Haleakala National Park


In the upper reaches of Haleakala National Park
In the upper reaches of Haleakala National Park
Folks swimming in the Kipahulu area of Haleakala National Park

Haleakala National Park is a 33,265-acre property on the Island of Maui. About 19,270 acres of the park (in the crater area) became designated wilderness in 1976. In 2005 that acreage was increased to the present 24,719 acres.

Haleakala National Park was established in 1916 and, at that time, Mauna Loa and Kilauea on the big island were included. In 1961 the park was separated by designating the volcanoes on Hawaii Island as Hawaii Volcanoes National Park. The primary feature of Haleakala National Park is the volcano of Haleakala whose last eruption was sometime between 1480 and 1600 CE. There are two distinct sections of the park: the summit area and Kipahulu, the coastal area. Connecting those two areas are large lava flows.

There are more endangered species of plants and animals in Haleakala National Park than in any other national park. The park was established to preserve and protect the geological features and the flora and fauna that existed in the area. However, previous to the National Park designation, Ralph Hosmer (Hawaii's first territorial forester) planted a bunch of non-native species of trees in the crater area in an attempt to establish a timber industry. Of the 86 species he planted, 20 have survived. Three of those, the Mexican Weeping Pine, eucalyptus and the Monterey Pine have thrived to the point where they are threatening native species. Visitors can see this by hiking the short trail from the summit area through Hosmer's Grove. Part of the trail is through alien species, part through native species. There are some native plants growing in the understory of the alien forest but the canopy of taller trees leaves little light to reach that understory.

In the crater area at Haleakala National Park
In the crater area at Haleakala National Park

The Hawaiian nene (goose) was long native to the park area but had been eradicated early in the 20th century. Then in 1946 a group of Boy Scouts hiked into the crater and released a small flock of nene that they'd carried in their backpacks. The nene have done very well since.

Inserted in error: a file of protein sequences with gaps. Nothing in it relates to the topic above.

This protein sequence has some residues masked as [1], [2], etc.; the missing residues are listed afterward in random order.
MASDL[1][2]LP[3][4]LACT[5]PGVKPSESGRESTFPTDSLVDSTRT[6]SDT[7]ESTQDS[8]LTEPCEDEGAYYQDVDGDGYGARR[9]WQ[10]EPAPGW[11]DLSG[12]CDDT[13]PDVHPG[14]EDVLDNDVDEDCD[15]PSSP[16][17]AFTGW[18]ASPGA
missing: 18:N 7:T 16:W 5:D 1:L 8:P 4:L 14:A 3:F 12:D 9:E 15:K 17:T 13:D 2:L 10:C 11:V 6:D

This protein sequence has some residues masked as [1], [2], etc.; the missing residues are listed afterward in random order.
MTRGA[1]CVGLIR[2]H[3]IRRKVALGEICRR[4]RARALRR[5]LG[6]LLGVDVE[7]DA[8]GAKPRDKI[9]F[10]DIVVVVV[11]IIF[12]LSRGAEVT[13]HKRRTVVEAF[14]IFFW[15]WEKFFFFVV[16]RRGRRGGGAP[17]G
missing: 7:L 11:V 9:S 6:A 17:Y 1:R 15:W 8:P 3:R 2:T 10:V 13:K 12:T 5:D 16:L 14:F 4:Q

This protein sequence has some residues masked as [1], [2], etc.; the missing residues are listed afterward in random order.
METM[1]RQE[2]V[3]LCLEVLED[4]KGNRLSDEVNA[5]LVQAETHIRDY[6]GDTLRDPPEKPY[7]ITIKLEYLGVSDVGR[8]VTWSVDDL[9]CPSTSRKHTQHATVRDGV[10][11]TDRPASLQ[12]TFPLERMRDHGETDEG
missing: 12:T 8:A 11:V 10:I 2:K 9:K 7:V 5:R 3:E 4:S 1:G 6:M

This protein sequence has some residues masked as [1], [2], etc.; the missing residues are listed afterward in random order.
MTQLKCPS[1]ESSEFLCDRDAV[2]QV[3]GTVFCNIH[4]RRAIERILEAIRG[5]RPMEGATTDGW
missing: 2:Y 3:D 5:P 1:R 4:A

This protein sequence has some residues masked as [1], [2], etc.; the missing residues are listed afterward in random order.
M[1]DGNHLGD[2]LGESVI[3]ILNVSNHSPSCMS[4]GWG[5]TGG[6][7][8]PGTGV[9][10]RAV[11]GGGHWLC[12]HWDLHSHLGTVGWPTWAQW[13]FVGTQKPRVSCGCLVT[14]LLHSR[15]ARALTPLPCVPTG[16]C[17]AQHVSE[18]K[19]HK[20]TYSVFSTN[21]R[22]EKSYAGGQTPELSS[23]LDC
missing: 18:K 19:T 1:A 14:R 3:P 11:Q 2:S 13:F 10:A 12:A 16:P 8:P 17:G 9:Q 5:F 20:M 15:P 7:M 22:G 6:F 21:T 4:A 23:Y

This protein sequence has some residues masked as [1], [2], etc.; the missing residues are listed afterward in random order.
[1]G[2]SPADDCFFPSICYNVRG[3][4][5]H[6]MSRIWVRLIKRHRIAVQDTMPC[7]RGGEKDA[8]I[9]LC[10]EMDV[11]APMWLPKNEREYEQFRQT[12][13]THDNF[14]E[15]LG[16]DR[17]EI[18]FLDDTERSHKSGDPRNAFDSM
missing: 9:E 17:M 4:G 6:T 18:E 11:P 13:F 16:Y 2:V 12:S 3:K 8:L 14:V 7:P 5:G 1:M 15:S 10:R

The summit area is a place where many folks come to watch the incredible sunrises and sunsets. The crater itself is large, alomst 7 miles across, 2 miles wide and half-a-mile deep. There are two primary hiking trails leading into the crater and once in the crater, there are three cabins available for overnight stays (but they must be reserved first through the visitor center of the park).

The Kipahulu Valley area has to be reached via a long, winding road around the coast of the island. And once you get there, you'll discover a great part of the area is closed to the public as the Kipahulu Valley Biologic Reserve. The Reserve was established to preserve and protect the fragile rainforest that exists in the area. What is open to the public is a series of freshwater pools along Palikea Stream where swimming is allowed. However, that may change as the stream holds populations of rare freshwater fish. Along the stream is a hiking trail leading up the hill to Waimoku Falls.

Along the Kipahulu Coast of Haleakala National Park
Along the Kipahulu Coast of Haleakala National Park

Near the visitor center is the area of the Haleakala Observatory, a group of astronomical observatories built in the location because it is well above the tropical inversion layer, which means incredible conditions for viewing the night sky. The University of Hawaii Institute for Astronomy has managed the site for more than 40 years, conducting astrophysical experiments that can't be performed successfully anywhere else on Earth.

Haleakala Wilderness offers some 36 miles of hiking trails. Camping is limited to three nights per month and happens in one of the three cabins available or in several primitive campsites established by the National Park Service. This is an area where the weather can change in an instant and a beautiful sunny day can turn to rain, fog and cold breezes in an instant.

Oheo Gulch in the Kipahulu Valley section of Haleakala National Park
In the lower reaches of Oheo Gulch, Kipahulu Valley

Haleakala National Park is open 7/24/365 except in time of severe weather closure. There are three visitor centers in the park: one near the entrance to the summit area, another near the summit and the third in the Kipahulu Valley. The main visitor center is open from 8 am to 3:45 pm daily. The summit visitor center is open from sunrise to 3 pm daily. the Kipahulu visitor center is open daily from 9 am to 5 pm. All restrooms are open 24/7/365 except during times of severe weather closure.

Entrance fees: $10 per vehicle (to a max of 14 occupants), good for three days from date of purchase. Motorcycles, bicycles, hikers and pedestrians: $5, good for three days from date of purchase. Entry fees for commercial tour groups tend to be higher. The Hawaii Annual pass costs $25 and is good at Haleakala National Park, Hawaii Volcanoes National Park and Puʻuhonua ʻO Hōnaunau National Historical Park. All the other National Park Service sites in Hawaii have no entry fees.

The Haleakala Observatory
The Haleakala Observatory
Map of Haleakala National Park
Haleakala National Park map: Click on the map to get a larger version